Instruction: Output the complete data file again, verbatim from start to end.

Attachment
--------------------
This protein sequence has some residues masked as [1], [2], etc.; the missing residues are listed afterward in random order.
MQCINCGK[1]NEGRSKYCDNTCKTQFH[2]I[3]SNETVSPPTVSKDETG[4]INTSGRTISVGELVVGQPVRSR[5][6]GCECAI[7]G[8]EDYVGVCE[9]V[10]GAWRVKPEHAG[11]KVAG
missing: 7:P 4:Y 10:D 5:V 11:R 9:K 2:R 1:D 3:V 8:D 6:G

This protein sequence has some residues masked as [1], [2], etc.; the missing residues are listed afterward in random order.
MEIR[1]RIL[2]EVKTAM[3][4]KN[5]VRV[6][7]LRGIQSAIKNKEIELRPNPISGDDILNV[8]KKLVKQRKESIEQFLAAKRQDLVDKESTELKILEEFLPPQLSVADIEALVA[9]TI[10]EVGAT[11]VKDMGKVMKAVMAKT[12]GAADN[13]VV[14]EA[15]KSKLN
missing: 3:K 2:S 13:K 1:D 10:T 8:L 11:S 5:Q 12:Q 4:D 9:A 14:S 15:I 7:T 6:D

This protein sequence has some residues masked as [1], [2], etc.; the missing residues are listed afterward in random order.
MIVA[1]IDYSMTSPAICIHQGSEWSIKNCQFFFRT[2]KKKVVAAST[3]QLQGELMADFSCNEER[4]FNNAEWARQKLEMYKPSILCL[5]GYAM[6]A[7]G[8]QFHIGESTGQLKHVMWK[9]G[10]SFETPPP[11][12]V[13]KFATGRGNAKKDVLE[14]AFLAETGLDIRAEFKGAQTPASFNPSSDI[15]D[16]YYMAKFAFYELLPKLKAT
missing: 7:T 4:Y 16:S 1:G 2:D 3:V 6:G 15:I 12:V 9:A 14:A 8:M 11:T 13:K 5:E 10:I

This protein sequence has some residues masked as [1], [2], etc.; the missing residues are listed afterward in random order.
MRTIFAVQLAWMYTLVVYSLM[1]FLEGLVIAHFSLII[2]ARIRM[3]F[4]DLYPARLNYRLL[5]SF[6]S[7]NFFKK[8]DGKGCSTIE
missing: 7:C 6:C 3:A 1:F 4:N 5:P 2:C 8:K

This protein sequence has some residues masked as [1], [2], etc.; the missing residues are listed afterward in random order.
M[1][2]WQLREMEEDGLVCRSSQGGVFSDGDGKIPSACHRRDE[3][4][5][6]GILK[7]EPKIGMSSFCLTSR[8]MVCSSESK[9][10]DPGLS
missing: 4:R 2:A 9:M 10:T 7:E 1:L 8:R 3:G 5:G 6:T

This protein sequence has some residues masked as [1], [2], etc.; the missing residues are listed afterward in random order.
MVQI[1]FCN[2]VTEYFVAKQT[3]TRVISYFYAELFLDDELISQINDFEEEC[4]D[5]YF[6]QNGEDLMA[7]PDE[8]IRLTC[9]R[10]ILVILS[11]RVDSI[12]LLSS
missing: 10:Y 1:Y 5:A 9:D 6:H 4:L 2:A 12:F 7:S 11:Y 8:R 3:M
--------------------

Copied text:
This protein sequence has some residues masked as [1], [2], etc.; the missing residues are listed afterward in random order.
MQCINCGK[1]NEGRSKYCDNTCKTQFH[2]I[3]SNETVSPPTVSKDETG[4]INTSGRTISVGELVVGQPVRSR[5][6]GCECAI[7]G[8]EDYVGVCE[9]V[10]GAWRVKPEHAG[11]KVAG
missing: 7:P 4:Y 10:D 5:V 11:R 9:K 2:R 1:D 3:V 8:D 6:G

This protein sequence has some residues masked as [1], [2], etc.; the missing residues are listed afterward in random order.
MEIR[1]RIL[2]EVKTAM[3][4]KN[5]VRV[6][7]LRGIQSAIKNKEIELRPNPISGDDILNV[8]KKLVKQRKESIEQFLAAKRQDLVDKESTELKILEEFLPPQLSVADIEALVA[9]TI[10]EVGAT[11]VKDMGKVMKAVMAKT[12]GAADN[13]VV[14]EA[15]KSKLN
missing: 3:K 2:S 13:K 1:D 10:T 8:L 11:S 5:Q 12:Q 4:D 9:A 14:S 15:I 7:T 6:D

This protein sequence has some residues masked as [1], [2], etc.; the missing residues are listed afterward in random order.
MIVA[1]IDYSMTSPAICIHQGSEWSIKNCQFFFRT[2]KKKVVAAST[3]QLQGELMADFSCNEER[4]FNNAEWARQKLEMYKPSILCL[5]GYAM[6]A[7]G[8]QFHIGESTGQLKHVMWK[9]G[10]SFETPPP[11][12]V[13]KFATGRGNAKKDVLE[14]AFLAETGLDIRAEFKGAQTPASFNPSSDI[15]D[16]YYMAKFAFYELLPKLKAT
missing: 7:T 4:Y 16:S 1:G 2:D 3:V 6:G 15:I 12:V 9:A 14:A 8:M 11:T 13:K 5:E 10:I

This protein sequence has some residues masked as [1], [2], etc.; the missing residues are listed afterward in random order.
MRTIFAVQLAWMYTLVVYSLM[1]FLEGLVIAHFSLII[2]ARIRM[3]F[4]DLYPARLNYRLL[5]SF[6]S[7]NFFKK[8]DGKGCSTIE
missing: 7:C 6:C 3:A 1:F 4:N 5:P 2:C 8:K

This protein sequence has some residues masked as [1], [2], etc.; the missing residues are listed afterward in random order.
M[1][2]WQLREMEEDGLVCRSSQGGVFSDGDGKIPSACHRRDE[3][4][5][6]GILK[7]EPKIGMSSFCLTSR[8]MVCSSESK[9][10]DPGLS
missing: 4:R 2:A 9:M 10:T 7:E 1:L 8:R 3:G 5:G 6:T

This protein sequence has some residues masked as [1], [2], etc.; the missing residues are listed afterward in random order.
MVQI[1]FCN[2]VTEYFVAKQT[3]TRVISYFYAELFLDDELISQINDFEEEC[4]D[5]YF[6]QNGEDLMA[7]PDE[8]IRLTC[9]R[10]ILVILS[11]RVDSI[12]LLSS
missing: 10:Y 1:Y 5:A 9:D 6:H 4:L 2:A 12:F 7:S 11:Y 8:R 3:M